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by Phil Bartle, PhD

18. Guide Participants Into the Awe and Enjoyment of Discovery:

Your literacy participants will not have you forever to teach them everything they will want or need to know about reading and writing. It would be productive, therefore, if you can prepare them to continue to teach themselves, and to explore the joys of seeking to learn more.

There is no "once-and-for-all" in functional literacy. People can become more and more literate, or they can stop the process at any level. You have started them off at the most elementary level. That should be a foundation for them to continue learning more (such as spelling and grammar which should not have been an important part of your curriculum).

One idea that has been successful elsewhere is to see if the participants want to organise themselves into a reading club or association. As a club, they would have their own executive, make decisions as to what they wanted to do, and how they would govern themselves. They might choose to invite volunteers, perhaps retired literate people local professionals, and others, to visit them and each make a presentation or two on a specific topic. They may grow into a book review club, or a newspaper reading club, depending upon how well they have learned to read, and at what level.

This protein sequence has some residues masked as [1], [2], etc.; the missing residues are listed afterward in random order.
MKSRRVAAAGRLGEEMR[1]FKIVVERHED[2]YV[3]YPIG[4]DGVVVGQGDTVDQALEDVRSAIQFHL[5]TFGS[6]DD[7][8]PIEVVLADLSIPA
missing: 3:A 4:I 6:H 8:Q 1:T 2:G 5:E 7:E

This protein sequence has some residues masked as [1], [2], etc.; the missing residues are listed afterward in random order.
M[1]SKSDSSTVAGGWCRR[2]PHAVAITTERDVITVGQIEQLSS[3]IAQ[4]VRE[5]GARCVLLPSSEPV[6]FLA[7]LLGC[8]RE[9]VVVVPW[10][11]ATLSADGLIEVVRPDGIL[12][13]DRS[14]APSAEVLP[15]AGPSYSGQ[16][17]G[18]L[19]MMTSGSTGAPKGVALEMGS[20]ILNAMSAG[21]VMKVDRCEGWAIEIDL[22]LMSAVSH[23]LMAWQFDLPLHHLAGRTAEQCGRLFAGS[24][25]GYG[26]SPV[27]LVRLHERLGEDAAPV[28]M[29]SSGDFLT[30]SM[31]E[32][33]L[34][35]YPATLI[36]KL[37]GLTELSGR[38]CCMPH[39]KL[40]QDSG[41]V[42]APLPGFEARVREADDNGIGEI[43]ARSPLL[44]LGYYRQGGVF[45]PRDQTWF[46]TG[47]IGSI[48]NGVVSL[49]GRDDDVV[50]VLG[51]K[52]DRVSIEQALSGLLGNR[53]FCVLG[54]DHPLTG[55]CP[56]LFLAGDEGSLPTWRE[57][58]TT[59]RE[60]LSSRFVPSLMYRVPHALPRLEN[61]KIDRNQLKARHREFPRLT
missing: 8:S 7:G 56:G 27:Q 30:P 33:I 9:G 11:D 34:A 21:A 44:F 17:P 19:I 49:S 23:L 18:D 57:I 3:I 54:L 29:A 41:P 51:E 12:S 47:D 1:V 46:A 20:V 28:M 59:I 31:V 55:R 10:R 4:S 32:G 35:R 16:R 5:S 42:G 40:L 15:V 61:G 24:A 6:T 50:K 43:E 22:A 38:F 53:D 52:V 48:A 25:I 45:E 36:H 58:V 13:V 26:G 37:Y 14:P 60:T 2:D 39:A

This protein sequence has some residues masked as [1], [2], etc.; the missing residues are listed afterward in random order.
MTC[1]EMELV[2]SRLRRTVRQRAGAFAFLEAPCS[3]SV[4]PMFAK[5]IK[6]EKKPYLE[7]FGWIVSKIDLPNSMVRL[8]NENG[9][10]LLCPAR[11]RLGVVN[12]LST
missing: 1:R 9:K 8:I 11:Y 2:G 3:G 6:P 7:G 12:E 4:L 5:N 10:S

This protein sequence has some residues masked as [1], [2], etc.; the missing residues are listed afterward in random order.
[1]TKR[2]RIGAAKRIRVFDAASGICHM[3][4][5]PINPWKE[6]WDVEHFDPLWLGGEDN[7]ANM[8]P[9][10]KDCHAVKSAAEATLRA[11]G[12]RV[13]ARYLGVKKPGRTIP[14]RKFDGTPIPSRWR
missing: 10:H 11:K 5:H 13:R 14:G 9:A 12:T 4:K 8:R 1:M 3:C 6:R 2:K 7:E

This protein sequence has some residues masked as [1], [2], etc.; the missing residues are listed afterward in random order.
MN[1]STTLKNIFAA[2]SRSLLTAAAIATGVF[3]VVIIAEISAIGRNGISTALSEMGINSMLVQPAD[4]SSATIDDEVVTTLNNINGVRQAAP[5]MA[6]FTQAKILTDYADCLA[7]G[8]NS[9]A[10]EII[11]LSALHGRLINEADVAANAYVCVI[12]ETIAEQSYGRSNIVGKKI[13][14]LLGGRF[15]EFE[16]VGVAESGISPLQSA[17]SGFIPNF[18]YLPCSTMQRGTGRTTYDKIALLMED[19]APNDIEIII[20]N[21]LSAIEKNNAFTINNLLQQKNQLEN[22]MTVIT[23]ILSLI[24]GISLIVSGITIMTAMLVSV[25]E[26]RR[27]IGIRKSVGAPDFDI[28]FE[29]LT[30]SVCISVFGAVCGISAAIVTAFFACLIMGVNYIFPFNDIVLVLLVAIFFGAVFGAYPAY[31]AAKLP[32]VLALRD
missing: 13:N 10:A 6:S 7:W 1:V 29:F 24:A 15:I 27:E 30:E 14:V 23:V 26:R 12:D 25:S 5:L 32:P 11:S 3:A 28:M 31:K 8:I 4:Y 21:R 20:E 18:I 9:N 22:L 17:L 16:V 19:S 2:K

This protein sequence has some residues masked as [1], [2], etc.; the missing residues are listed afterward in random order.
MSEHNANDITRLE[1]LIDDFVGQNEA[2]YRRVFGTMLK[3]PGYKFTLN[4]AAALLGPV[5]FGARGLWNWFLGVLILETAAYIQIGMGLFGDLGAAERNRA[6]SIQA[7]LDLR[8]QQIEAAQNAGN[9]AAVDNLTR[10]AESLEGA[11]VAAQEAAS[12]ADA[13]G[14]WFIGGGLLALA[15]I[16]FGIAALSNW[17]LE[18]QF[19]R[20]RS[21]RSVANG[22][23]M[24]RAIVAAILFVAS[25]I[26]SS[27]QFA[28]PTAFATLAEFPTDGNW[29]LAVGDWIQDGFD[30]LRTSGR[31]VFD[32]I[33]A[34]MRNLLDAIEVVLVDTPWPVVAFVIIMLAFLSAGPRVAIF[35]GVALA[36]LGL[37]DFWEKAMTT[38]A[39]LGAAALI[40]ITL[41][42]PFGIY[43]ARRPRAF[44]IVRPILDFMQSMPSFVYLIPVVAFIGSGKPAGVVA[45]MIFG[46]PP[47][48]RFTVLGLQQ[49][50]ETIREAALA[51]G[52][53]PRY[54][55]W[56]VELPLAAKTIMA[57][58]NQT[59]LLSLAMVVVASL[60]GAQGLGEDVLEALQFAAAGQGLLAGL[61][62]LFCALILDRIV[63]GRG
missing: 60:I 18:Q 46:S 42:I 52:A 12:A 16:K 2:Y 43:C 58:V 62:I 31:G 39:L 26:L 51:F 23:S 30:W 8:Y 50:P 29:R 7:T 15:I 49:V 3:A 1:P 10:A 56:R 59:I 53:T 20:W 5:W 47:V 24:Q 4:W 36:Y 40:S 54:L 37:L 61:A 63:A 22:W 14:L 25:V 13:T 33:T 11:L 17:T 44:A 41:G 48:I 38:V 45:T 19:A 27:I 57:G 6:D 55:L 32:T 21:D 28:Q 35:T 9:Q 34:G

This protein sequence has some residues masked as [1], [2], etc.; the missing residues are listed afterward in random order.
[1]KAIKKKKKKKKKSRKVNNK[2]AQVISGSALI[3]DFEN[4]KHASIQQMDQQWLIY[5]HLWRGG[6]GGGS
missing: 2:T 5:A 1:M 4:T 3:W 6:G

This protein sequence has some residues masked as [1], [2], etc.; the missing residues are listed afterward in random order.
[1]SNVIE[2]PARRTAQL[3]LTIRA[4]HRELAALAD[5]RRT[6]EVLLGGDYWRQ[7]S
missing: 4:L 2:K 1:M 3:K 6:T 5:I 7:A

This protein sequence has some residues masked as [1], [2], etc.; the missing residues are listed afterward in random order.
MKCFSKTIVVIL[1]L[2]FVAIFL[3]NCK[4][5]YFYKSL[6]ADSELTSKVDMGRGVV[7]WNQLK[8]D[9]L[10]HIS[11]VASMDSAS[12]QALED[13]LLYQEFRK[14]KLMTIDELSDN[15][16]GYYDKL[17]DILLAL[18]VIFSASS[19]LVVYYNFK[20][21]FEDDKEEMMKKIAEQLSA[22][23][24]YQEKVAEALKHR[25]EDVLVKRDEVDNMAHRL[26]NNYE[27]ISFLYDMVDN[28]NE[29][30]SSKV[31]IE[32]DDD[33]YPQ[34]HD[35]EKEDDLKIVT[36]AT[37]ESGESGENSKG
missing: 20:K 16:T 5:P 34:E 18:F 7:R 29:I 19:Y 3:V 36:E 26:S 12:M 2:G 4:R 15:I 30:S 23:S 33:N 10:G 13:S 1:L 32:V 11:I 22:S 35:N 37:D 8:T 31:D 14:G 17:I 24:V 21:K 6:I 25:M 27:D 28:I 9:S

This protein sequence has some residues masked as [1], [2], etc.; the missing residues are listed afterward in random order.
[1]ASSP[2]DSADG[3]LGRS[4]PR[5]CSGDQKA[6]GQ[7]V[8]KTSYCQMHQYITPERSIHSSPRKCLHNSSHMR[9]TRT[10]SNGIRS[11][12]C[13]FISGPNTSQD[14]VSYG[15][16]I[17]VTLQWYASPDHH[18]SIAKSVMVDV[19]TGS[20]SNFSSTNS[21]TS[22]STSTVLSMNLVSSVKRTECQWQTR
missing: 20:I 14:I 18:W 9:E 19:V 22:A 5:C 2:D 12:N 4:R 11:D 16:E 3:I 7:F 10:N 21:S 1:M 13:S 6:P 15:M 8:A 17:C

When you are showing literacy participants for the first time how certain squiggles of pen on a paper can communicate meaning, they will likely display joy and awe that this can be done. That is a good time to suggest that the new things to discover are endless, and that they can be learning more new things until the ends of their lives – if they so choose.

If you instil and/or encourage a sense of wonder and awe in the joy of learning, you will have done a great service to the participant – and to the community because the community becomes more empowered as more of its its members become more literate.

Notes on all of the above (long document)

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